24 March 2009

See Ye Efter!



On this day in 1936, the RMS Queen Mary departed John Brown's Shipyard in the Firth of Clyde for open sea and drydock in Southampton. The ship had been in Clydebank, Scotland, since her keel was laid in December 1930. Thousands were on hand to witness her departure, cheering as the ship moved slowly out of her tight quarters at the builder's yard. After four blasts of her horns, tugs pulled her into position where her propellers churned the water to white foam. 

According to the Canberra Times, "The vessel was at a complete standstill for half an hour before it negotiated the double Beardmare Bend, a quarter of a mile from the shipyards. Sunshine changed to clouds and the smoke from the liner's funnels swirled down the river like a fog. Pilots directed the operations by means of electric loud speakers at either end of the ship. The tugs had to exert all of their engine power to keep the Queen Mary in position. The crowd remained quiet until the bend was successfully negotiated..."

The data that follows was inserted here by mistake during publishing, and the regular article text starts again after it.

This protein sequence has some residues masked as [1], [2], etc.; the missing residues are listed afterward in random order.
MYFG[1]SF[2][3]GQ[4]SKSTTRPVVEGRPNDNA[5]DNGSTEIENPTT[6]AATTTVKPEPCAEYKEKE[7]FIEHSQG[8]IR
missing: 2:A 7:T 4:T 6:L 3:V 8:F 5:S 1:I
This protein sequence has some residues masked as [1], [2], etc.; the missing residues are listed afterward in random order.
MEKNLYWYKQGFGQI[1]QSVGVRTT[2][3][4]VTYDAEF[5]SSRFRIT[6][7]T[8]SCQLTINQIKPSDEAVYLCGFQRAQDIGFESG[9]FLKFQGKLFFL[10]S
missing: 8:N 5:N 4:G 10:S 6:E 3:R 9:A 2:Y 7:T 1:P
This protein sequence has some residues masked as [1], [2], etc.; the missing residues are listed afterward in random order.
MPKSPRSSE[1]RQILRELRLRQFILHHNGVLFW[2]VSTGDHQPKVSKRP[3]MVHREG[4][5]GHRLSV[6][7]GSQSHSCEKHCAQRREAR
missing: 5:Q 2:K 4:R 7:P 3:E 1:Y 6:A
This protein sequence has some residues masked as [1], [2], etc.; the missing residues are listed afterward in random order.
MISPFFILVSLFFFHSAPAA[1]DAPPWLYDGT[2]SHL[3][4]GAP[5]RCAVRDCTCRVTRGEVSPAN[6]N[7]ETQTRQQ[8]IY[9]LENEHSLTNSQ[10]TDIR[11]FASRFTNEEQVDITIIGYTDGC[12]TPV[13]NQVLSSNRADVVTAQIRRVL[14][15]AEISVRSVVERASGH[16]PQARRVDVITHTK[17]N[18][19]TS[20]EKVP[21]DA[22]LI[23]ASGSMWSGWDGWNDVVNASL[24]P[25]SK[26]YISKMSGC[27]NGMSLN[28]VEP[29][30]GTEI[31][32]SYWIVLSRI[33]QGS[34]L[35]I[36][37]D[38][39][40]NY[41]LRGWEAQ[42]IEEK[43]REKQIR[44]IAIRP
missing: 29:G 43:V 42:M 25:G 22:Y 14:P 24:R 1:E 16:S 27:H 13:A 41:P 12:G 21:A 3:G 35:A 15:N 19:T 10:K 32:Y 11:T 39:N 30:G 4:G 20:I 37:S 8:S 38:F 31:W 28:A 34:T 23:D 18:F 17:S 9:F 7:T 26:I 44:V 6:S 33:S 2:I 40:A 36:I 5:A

Though the Clyde had been dredged to accommodate the giant liner, she went aground twice--the first time fore and aft, the second time only the stern touching bottom--but inspection revealed no damage to her keel. Along the way, her booming whistle sounded twice in salute, first for a statue of Henry Bell, builder of the first steamboat on the Clyde, and then for a school built in memory of Clydesider, James Watt, inventor of the steam engine. The Mary anchored that evening at Tail-of-Bank, off Gourock, where her anchor was tested and her compasses adjusted, before continuing the following day the 14-mile journey to Southampton.  

Sources:
Canberra Times
New York Times

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